Steven Spielberg’s first full length movie Duel is now available in this 50th Anniversary Edition with all new art work by Graham Humphreys (“England’s greatest living horror film artist” – Proud Galleries).
In 1971 Spielberg’s secretary Nona Tyson handed him a copy of Playboy saying “I think this is right up your alley”. She was referring to Duel, a short story in the magazine by Richard Matheson. Spielberg landed in the director’s chair for Duel to be made as a television movie. But after editing, the unusual decision was made to film extra scenes for a theatrical release – giving Spielberg the leap from TV to the cinema.
Spielberg was a fan of silent movies and created one of the most uniquely terrifying “characters” in movie history: a massive, roaring 40-ton truck with more sheer menace than most flesh-and-blood villains.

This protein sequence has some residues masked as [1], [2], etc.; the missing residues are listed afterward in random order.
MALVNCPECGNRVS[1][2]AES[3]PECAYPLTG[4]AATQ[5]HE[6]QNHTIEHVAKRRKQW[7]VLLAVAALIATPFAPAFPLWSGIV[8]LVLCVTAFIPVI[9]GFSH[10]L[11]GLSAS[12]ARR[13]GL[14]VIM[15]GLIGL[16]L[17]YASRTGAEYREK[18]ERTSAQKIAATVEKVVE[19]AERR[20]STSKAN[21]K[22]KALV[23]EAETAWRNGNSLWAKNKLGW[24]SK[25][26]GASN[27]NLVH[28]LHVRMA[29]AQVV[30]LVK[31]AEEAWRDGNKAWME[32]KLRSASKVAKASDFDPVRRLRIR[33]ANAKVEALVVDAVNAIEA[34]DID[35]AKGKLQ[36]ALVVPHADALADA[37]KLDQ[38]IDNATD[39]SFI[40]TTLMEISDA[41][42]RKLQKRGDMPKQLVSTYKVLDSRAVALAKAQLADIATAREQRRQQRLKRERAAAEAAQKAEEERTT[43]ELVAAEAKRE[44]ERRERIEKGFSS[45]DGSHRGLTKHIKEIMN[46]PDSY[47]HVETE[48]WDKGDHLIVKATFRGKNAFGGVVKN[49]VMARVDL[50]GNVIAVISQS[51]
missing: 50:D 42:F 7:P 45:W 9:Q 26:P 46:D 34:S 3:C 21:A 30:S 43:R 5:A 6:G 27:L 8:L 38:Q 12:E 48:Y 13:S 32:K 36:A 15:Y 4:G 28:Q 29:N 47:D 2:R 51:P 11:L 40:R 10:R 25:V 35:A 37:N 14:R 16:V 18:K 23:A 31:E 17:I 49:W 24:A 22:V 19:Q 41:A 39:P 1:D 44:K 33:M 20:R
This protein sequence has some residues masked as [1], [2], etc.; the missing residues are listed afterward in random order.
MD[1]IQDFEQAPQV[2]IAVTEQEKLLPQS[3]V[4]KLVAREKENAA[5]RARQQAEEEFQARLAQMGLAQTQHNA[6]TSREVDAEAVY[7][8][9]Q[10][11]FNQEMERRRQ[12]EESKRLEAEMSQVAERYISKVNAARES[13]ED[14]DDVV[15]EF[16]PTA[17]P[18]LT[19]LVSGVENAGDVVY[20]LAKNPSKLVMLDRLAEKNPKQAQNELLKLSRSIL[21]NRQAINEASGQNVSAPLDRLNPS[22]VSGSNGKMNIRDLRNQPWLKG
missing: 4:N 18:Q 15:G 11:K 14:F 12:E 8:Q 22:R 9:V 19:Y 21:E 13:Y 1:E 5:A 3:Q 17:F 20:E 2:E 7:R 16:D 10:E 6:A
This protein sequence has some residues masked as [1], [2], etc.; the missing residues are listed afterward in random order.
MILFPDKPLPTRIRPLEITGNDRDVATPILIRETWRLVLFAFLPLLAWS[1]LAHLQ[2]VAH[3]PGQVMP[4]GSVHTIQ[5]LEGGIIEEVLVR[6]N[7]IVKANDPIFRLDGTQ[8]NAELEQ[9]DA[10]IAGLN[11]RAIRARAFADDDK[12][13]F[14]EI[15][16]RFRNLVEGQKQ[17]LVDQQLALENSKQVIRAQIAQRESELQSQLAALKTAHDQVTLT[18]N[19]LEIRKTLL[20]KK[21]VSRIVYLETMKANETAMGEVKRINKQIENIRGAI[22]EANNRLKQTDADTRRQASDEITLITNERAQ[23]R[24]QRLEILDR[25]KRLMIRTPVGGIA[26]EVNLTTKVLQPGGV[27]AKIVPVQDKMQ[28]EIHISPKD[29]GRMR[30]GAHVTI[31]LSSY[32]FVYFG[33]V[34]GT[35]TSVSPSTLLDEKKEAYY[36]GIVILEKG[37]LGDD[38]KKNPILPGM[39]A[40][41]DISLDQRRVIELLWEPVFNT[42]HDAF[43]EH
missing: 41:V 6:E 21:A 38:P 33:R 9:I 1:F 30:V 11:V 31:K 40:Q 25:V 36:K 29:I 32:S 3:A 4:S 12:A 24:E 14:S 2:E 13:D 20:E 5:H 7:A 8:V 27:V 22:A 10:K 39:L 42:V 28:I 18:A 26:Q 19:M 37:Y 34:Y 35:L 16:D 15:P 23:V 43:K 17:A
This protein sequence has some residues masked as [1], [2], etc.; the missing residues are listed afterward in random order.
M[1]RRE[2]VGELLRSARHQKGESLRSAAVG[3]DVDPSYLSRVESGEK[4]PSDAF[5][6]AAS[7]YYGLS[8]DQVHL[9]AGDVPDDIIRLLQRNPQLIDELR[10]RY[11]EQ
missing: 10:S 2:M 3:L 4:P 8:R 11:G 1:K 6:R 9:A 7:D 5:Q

The truck was cast just like any other actor, Spielberg auditioned seven different semi-trucks settling on a 1955 Peterbilt 281, because the front of the truck resembled a face.
Dennis Weaver stars as the travelling salesman waging a desperate battle for survival after he is mysteriously singled out for destruction by the truck. The filming took about 11 days in which time Weaver drove more than 2000 miles.
Stunt co-ordinator Carey Loftin, designer of legendary car chase sequences in Vanishing Point, Bullitt and The French Connection drove the truck.
David Mann is driving from California to meet a client. After overtaking a rusted truck, he finds himself being chased and terrorized by it.
Cast: Dennis Weaver and a 40-ton-truck.
A Conversation with Director Steven Spielberg,
Steven Spielberg and the small screen,
Richard Matheson: Writing of Duel,
Trailer, Photograph andPoster Gallery,
All new Graham Humphrey’s sleeve.